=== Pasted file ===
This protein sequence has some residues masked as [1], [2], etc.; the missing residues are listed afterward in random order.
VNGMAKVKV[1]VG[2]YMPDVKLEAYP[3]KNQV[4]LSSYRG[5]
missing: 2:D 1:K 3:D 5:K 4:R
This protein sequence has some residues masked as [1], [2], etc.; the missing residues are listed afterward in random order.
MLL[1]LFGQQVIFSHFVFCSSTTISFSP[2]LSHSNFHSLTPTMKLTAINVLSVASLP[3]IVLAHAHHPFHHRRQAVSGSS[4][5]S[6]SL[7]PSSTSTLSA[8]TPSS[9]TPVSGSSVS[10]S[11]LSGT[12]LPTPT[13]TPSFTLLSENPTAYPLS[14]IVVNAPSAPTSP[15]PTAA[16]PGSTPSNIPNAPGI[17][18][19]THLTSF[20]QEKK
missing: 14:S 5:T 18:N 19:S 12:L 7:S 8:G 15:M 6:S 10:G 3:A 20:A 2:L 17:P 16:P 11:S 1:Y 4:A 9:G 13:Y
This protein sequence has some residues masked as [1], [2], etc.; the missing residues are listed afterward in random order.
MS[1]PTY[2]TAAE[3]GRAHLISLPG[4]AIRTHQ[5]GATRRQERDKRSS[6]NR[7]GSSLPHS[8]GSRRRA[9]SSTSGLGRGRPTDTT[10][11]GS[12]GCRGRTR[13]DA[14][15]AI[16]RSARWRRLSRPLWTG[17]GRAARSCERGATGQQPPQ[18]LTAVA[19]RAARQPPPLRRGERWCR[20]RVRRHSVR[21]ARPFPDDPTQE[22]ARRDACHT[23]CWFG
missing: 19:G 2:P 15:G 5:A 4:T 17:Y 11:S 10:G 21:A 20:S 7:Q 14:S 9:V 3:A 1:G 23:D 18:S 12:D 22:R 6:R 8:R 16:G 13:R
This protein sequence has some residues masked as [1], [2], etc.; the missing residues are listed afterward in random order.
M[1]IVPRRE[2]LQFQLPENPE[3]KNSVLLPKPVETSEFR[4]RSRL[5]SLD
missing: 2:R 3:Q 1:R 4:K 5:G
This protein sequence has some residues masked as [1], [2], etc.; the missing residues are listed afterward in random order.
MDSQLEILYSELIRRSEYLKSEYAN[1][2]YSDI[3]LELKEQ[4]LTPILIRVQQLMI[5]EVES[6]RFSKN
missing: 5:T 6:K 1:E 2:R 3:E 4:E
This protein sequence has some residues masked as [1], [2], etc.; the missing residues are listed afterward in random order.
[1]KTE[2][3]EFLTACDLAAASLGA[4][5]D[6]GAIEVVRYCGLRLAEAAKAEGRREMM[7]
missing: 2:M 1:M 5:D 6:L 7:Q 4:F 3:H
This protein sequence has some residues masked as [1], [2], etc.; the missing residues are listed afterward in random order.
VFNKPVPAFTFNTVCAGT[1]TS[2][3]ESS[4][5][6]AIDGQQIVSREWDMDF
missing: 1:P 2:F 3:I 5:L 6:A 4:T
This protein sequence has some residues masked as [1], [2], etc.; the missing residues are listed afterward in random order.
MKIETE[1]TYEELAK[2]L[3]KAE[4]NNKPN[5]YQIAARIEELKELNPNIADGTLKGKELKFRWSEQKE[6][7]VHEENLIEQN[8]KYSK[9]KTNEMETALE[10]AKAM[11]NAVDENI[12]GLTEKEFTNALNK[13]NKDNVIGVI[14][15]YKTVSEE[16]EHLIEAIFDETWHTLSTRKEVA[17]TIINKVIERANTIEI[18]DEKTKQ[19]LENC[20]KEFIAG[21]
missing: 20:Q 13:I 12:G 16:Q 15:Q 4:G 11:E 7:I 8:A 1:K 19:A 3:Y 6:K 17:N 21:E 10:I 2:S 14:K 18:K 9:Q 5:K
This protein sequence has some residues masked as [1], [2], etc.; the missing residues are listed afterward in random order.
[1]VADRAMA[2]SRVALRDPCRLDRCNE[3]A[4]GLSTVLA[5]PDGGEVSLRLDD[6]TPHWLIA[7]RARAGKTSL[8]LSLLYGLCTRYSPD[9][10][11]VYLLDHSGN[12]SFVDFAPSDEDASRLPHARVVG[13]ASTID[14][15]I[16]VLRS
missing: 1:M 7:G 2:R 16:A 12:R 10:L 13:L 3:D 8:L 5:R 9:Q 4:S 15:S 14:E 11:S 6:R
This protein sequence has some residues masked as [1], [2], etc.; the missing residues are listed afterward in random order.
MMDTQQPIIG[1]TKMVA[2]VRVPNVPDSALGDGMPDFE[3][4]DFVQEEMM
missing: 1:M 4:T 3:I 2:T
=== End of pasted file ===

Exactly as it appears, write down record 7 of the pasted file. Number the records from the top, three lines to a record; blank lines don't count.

This protein sequence has some residues masked as [1], [2], etc.; the missing residues are listed afterward in random order.
VFNKPVPAFTFNTVCAGT[1]TS[2][3]ESS[4][5][6]AIDGQQIVSREWDMDF
missing: 1:P 2:F 3:I 5:L 6:A 4:T